Resisting the Attraction to Distraction

When I look at my life, I think it aesthetically looks pleasing. I’ve grown a robust network of kind and amazing friends and other loved ones. I have a job I like. My basic needs like food, shelter, and water are fulfilled. That is more than what I’ve had in the past. That is more than what others have. Like the picture of the sunrise and trees below, life has been a blur, but I’ve been doing my best to still appreciate what’s beautiful.


Since I was diagnosed with breast cancer, I’ve had all types of flashbacks of my life, including challenges, accomplishments, goals, milestones, and a wide range of experiences from the beautiful to the ugly. If I was able to tackle all of those things, why should breast cancer be any different?

In conversations with different people, I have received advice to distract myself. I feel ambivalent about that tip.

Breast cancer is not my first major challenge in life. As I mentioned in Changing the Conversation, I have been a sexual violence survivor since around age 4. My first predator was a father figure, who has not been held accountable by the criminal justice system or any system to this day. I shared my story of abuse with three staff members at schools throughout my K-12 education, and none of them did their due diligence to report my case. I wasn’t educated enough to understand that it was their responsibility. Despite all of that, friends, significant others, and other loved ones helped me recover as much as I could from those toxic experiences. If I could overcome sexual violence, couldn’t I handle cancer?

The difference is that I didn’t know that the sexual violence was bad and ugly while it was happening. I didn’t even know what sexual violence meant. This time around, I know precisely how bad and ugly breast cancer could be.

My aunt died from breast cancer when I was when I was 17. There was a boyfriend that I dated from ages 20-26. My first year of dating him ended up being his mom’s last year of life. She died of breast cancer soon after I turned 22. I saw how the medical system was not kind to her so every time people tell me how blessed I am to be in a city where there are many resources for excellent healthcare … I feel both grateful and guilty.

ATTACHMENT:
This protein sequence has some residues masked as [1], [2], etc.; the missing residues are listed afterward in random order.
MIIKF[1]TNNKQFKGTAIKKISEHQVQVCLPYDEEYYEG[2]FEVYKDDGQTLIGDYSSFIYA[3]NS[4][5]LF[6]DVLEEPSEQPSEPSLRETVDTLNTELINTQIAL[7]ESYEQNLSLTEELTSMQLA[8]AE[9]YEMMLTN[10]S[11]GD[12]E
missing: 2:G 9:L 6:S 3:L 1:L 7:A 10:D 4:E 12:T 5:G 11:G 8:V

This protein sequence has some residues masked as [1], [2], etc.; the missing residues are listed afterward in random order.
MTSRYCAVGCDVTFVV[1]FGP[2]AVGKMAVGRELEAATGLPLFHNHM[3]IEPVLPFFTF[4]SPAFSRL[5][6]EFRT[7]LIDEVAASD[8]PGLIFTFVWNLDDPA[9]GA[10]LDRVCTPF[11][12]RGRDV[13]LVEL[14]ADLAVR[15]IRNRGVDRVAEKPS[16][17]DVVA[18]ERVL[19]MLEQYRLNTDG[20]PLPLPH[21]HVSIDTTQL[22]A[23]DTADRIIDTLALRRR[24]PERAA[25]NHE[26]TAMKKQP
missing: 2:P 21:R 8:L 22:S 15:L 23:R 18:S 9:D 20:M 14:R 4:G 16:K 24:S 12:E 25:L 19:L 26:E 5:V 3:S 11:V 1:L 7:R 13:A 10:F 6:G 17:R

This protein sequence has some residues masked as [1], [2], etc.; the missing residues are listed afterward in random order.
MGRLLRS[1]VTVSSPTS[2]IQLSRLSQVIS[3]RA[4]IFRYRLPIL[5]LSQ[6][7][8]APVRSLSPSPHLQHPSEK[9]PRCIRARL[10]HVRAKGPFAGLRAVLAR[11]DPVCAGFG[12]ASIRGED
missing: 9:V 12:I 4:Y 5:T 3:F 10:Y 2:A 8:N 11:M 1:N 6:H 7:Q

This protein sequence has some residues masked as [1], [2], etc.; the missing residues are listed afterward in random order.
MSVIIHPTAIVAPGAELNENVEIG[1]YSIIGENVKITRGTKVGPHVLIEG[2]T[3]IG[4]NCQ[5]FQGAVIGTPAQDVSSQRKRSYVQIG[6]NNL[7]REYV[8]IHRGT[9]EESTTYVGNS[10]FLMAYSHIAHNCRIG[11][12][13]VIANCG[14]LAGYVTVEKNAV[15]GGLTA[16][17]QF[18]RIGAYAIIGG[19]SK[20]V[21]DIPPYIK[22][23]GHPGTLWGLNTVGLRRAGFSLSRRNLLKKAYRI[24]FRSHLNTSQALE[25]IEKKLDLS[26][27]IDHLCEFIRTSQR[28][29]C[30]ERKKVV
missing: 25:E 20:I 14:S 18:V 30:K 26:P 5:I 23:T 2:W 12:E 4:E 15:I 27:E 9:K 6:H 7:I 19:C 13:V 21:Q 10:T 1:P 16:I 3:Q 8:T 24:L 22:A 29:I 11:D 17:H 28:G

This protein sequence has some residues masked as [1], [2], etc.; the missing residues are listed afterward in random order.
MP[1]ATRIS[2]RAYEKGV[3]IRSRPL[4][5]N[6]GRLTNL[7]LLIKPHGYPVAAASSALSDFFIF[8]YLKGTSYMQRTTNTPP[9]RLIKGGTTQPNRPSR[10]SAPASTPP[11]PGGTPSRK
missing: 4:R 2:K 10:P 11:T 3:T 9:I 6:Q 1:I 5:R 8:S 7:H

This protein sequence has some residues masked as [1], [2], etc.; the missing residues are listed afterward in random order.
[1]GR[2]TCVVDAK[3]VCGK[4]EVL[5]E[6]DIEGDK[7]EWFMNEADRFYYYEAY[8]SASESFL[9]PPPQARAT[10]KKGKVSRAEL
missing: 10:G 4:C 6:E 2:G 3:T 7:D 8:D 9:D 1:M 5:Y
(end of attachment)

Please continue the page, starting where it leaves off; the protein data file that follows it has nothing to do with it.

Of course I want healthy outcomes for my diagnosis, but it still pains me that my aunt and ex-boyfriend’s mother did not have better experiences with healthcare and medical insurance in their breast cancer stories.

People keep telling me to look for distraction, but I wonder to what extent a distraction is good. I continue to go to work not for a distraction, but because I genuinely like what I do. As I told my coworker, it makes me feel like I’m contributing to society. I need to feel a sense of purpose. That was true of me before this diagnosis, and that is true of me now.

With that said, I’ve also experienced the negatives of distraction. It wasn’t until I was in college that I realized how much I had coped with my childhood abuse by distracting myself with school, extracurriculars, friends, and other things. In fact, my religion had become more of a distraction from the abuse than a source of healing. When I was in high school, my aunt told me to be a good Christian girl and forgive the man who had sexually abused me; however, there was no demand for him to repent and apologize. As a teenager, I learned how people use religion and other values to silence a necessary yet difficult conversation. As I grew older, others echoed my aunt’s sentiments. I had to do a lot of personal work to counteract those messages.

Additionally, I’ve observed the cons of distraction in other people’s lives. When I think of a few of my exes, I recognize that they presented themselves well. They were passionate about something in life. It could’ve been their career, education, hobby, and/or some other aspiration.

As time unfolded, I realized that their passions and ambitions were distractions from events that they weren’t ready to process. They converted their trauma into success. That is wonderful to witness when you’re their supervisor, coworker, instructor, neighbor, relative, close (but not so close) friend, acquaintance, date, or new partner. That is not so wonderful when you are a partner trying to make your partnership more significant, profound, meaningful, and truthful.

It’s difficult to love people unconditionally either when they don’t love themselves or they love themselves with conditions.

I’m consistently trying to love myself better, and I know it can’t be done if I’m treating distraction like a perpetual numbing medication.

2 thoughts on “Resisting the Attraction to Distraction

  1. Pingback: Let People Love You: Community Care Knows No Boundaries | Unfiltered Snapshot

  2. Pingback: Now or Never: Freezing My Eggs During a Pandemic | Unfiltered Snapshot

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